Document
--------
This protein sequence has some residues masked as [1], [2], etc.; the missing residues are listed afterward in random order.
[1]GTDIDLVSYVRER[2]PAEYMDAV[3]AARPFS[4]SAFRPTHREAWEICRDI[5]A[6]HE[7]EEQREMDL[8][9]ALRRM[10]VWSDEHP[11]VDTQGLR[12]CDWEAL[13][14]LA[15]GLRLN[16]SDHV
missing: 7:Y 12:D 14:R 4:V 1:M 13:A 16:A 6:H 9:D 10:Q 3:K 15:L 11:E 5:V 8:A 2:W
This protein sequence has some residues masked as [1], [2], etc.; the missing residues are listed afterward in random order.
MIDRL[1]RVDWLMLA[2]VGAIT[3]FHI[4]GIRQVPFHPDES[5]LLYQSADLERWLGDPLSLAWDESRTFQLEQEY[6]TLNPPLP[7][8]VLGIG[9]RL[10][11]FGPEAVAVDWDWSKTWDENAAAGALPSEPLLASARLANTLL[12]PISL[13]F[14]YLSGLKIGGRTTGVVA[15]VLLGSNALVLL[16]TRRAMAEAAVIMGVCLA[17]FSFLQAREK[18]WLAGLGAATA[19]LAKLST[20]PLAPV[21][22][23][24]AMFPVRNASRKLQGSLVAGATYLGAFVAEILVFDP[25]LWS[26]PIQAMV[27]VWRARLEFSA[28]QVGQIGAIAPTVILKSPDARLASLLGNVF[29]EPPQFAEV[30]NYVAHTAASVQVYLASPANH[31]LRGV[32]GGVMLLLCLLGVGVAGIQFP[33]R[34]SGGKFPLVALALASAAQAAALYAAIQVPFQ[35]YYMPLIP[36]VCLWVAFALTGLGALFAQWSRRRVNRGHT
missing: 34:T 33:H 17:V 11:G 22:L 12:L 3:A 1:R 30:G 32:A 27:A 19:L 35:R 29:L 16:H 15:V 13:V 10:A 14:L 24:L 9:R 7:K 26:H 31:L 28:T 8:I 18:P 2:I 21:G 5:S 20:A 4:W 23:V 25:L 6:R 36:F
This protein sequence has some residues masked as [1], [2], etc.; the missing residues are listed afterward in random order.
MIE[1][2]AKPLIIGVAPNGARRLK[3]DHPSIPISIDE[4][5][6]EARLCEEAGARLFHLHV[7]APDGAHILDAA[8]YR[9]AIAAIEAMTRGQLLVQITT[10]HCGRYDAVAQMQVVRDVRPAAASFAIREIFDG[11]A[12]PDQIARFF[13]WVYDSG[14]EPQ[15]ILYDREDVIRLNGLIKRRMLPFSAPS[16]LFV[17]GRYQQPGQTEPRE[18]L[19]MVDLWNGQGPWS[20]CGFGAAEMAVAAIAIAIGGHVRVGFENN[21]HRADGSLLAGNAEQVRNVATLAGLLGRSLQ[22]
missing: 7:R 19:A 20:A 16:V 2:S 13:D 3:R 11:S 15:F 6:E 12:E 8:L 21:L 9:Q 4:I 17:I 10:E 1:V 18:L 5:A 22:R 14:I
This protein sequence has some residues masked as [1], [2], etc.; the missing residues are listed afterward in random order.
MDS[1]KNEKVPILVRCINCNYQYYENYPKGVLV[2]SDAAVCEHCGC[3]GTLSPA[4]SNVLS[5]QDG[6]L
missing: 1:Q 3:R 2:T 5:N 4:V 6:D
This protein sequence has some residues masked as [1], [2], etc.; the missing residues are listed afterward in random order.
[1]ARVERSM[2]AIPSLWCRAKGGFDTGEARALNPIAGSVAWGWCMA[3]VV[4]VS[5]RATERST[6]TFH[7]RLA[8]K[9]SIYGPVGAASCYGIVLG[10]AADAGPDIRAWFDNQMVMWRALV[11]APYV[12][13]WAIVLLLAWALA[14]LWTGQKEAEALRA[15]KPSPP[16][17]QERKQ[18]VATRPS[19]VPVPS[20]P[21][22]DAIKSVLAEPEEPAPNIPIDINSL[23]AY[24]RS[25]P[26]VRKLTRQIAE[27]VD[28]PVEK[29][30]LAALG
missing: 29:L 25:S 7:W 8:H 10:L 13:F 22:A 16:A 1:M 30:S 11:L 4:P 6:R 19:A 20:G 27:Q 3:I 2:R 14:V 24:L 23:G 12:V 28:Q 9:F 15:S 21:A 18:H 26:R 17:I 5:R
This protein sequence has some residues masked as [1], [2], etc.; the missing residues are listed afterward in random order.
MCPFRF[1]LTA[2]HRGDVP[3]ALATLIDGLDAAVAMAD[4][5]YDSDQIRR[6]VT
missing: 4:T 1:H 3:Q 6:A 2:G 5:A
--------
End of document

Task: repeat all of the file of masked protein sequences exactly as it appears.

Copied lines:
This protein sequence has some residues masked as [1], [2], etc.; the missing residues are listed afterward in random order.
[1]GTDIDLVSYVRER[2]PAEYMDAV[3]AARPFS[4]SAFRPTHREAWEICRDI[5]A[6]HE[7]EEQREMDL[8][9]ALRRM[10]VWSDEHP[11]VDTQGLR[12]CDWEAL[13][14]LA[15]GLRLN[16]SDHV
missing: 7:Y 12:D 14:R 4:V 1:M 13:A 16:A 6:H 9:D 10:Q 3:K 15:L 11:E 5:V 8:A 2:W
This protein sequence has some residues masked as [1], [2], etc.; the missing residues are listed afterward in random order.
MIDRL[1]RVDWLMLA[2]VGAIT[3]FHI[4]GIRQVPFHPDES[5]LLYQSADLERWLGDPLSLAWDESRTFQLEQEY[6]TLNPPLP[7][8]VLGIG[9]RL[10][11]FGPEAVAVDWDWSKTWDENAAAGALPSEPLLASARLANTLL[12]PISL[13]F[14]YLSGLKIGGRTTGVVA[15]VLLGSNALVLL[16]TRRAMAEAAVIMGVCLA[17]FSFLQAREK[18]WLAGLGAATA[19]LAKLST[20]PLAPV[21][22][23][24]AMFPVRNASRKLQGSLVAGATYLGAFVAEILVFDP[25]LWS[26]PIQAMV[27]VWRARLEFSA[28]QVGQIGAIAPTVILKSPDARLASLLGNVF[29]EPPQFAEV[30]NYVAHTAASVQVYLASPANH[31]LRGV[32]GGVMLLLCLLGVGVAGIQFP[33]R[34]SGGKFPLVALALASAAQAAALYAAIQVPFQ[35]YYMPLIP[36]VCLWVAFALTGLGALFAQWSRRRVNRGHT
missing: 34:T 33:H 17:V 11:G 22:L 12:L 3:A 1:R 30:G 32:A 27:A 19:L 35:R 29:L 16:H 15:V 13:V 10:A 14:L 24:L 9:R 7:K 26:H 31:L 28:T 8:I 18:P 2:I 21:G 5:S 20:A 4:W 23:V 25:L 6:R 36:F
This protein sequence has some residues masked as [1], [2], etc.; the missing residues are listed afterward in random order.
MIE[1][2]AKPLIIGVAPNGARRLK[3]DHPSIPISIDE[4][5][6]EARLCEEAGARLFHLHV[7]APDGAHILDAA[8]YR[9]AIAAIEAMTRGQLLVQITT[10]HCGRYDAVAQMQVVRDVRPAAASFAIREIFDG[11]A[12]PDQIARFF[13]WVYDSG[14]EPQ[15]ILYDREDVIRLNGLIKRRMLPFSAPS[16]LFV[17]GRYQQPGQTEPRE[18]L[19]MVDLWNGQGPWS[20]CGFGAAEMAVAAIAIAIGGHVRVGFENN[21]HRADGSLLAGNAEQVRNVATLAGLLGRSLQ[22]
missing: 7:R 19:A 20:A 16:V 2:S 13:D 3:R 11:S 15:F 6:E 12:E 8:L 21:L 9:Q 4:I 17:I 10:E 1:V 18:L 5:A 22:R 14:I
This protein sequence has some residues masked as [1], [2], etc.; the missing residues are listed afterward in random order.
MDS[1]KNEKVPILVRCINCNYQYYENYPKGVLV[2]SDAAVCEHCGC[3]GTLSPA[4]SNVLS[5]QDG[6]L
missing: 1:Q 3:R 2:T 5:N 4:V 6:D
This protein sequence has some residues masked as [1], [2], etc.; the missing residues are listed afterward in random order.
[1]ARVERSM[2]AIPSLWCRAKGGFDTGEARALNPIAGSVAWGWCMA[3]VV[4]VS[5]RATERST[6]TFH[7]RLA[8]K[9]SIYGPVGAASCYGIVLG[10]AADAGPDIRAWFDNQMVMWRALV[11]APYV[12][13]WAIVLLLAWALA[14]LWTGQKEAEALRA[15]KPSPP[16][17]QERKQ[18]VATRPS[19]VPVPS[20]P[21][22]DAIKSVLAEPEEPAPNIPIDINSL[23]AY[24]RS[25]P[26]VRKLTRQIAE[27]VD[28]PVEK[29][30]LAALG
missing: 29:L 25:S 7:W 8:H 10:L 13:F 22:A 16:A 1:M 30:S 11:L 4:P 6:R 19:A 20:G 27:Q 3:I 2:R 14:V 24:L 23:G 12:V 28:Q 9:F 15:S 21:A 18:H 26:R 17:I 5:R
This protein sequence has some residues masked as [1], [2], etc.; the missing residues are listed afterward in random order.
MCPFRF[1]LTA[2]HRGDVP[3]ALATLIDGLDAAVAMAD[4][5]YDSDQIRR[6]VT
missing: 4:T 1:H 3:Q 6:A 2:G 5:A